I want to talk to you about what I’ve seen is the difference between how people look at Tourette Syndrome in the United States compared to the Netherlands, where I live.
One of the first things I saw in the way the U.S. refers to Tourette was a phrase about Tourette that had the word “cure” in it. In the 12 years I have had Tourette, I’ve never ever heard the word “cure” (or even the Dutch word for it, which is ‘genezen’), when it comes to Tourette Syndrome.
In the Netherlands, we always talk about treatment (behandelen) or therapy (therapie), never cure! I’ve been thinking about why this is and I really think it’s because no one is even near to finding a cure, so why think about it? I don’t think that far ahead. It’s even slightly frightening to me to think about a cure.
I think about the positive things Tourette has brought me and, yes, I sometimes bitch about the downsides. But since I was 14 years old, I’ve been saying that, even if it was possible, I would never give up my Tourette. It’s a part of me — without it, I’m not me!
I think Tourette has brought me so much, such as compassion, the ability to help others and even a lot of friends! I mean, don’t get me wrong, I absolutely hate it sometimes, but then I get therapy and I try to work through it. And of course there are times when I keep hating it, but how does it help me to think about a cure?
It’s not gonna happen very soon, and even if it does, I don’t know whether I like that or not. I trust the scientists that are working on therapies and such, so I am ready to hear about it, when it’s ready. I don’t think it’s gonna be in my lifetime, though. I think that what we are doing in the Netherlands is really just trying to look at this moment and try to stay positive about our lives right now.
Another thing is that I notice is that people in the U.S. focus so much on awareness, compared to people in the Netherlands. We try to focus on helping each other and sharing experiences (we call this ‘lotgenotencontact’, which roughly translates to talking with people with the same problems; there isn’t really a word for it in English, but I really like the Dutch word), rather than to make sure the rest of the country knows about Tourette.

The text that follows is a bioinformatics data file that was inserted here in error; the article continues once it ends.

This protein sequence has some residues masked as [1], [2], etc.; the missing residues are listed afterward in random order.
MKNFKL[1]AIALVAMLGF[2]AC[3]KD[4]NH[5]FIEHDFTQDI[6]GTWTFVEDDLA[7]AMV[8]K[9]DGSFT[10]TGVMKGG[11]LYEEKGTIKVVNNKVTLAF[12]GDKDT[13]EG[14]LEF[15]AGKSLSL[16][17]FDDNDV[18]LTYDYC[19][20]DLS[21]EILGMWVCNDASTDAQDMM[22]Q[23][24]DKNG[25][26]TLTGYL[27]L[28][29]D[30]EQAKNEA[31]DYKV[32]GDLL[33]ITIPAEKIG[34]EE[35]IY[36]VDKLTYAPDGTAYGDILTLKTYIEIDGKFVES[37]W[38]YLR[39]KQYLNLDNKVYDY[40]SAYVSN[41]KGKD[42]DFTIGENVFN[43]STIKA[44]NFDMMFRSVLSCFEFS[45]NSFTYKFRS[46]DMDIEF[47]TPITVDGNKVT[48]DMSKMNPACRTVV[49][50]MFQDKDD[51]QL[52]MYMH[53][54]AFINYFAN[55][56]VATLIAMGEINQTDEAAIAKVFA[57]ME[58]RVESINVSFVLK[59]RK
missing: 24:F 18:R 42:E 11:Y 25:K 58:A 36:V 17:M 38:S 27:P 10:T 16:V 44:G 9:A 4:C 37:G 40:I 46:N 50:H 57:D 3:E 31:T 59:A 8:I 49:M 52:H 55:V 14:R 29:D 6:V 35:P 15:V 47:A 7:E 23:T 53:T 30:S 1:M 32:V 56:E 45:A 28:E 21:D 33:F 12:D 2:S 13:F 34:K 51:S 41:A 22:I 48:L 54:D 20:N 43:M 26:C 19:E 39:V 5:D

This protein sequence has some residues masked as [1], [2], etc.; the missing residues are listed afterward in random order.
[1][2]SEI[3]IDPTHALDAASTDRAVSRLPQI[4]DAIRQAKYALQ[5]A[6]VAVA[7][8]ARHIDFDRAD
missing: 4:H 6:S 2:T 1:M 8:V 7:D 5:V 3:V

We try to create as much awareness as we can (through TV, newspapers and magazines), but we don’t focus on it. I think it’s mainly because we don’t have enough manpower, and we think helping each other is more important right now.
I think that both things are so important, and in a way, by creating awareness you help and support each other as well. I don’t really know what’s more important, if you only could pick one.
I do think we do a really good job at the Dutch TSA, with the small number of people and money that we have. And I like the work of the American TSA as well, and of course all the smaller associations and individuals.
I’ve been to New York once, for the 5th International Scientific Symposium, and I loved it. I really want to go again some day, and I hope I can meet all of you as well, because I think you do an amazing job by creating awareness and trying to help people with Tourette.
I hope you liked my blog post and you were able to see a little of how we look at Tourette here in the Netherlands. I will be “vlogging” from now on because this took WAY to long. ;) Make sure to follow me and Marie (from Belgium) at Twitter at @touretteprobs, for all those typical Tourette problems that we all have!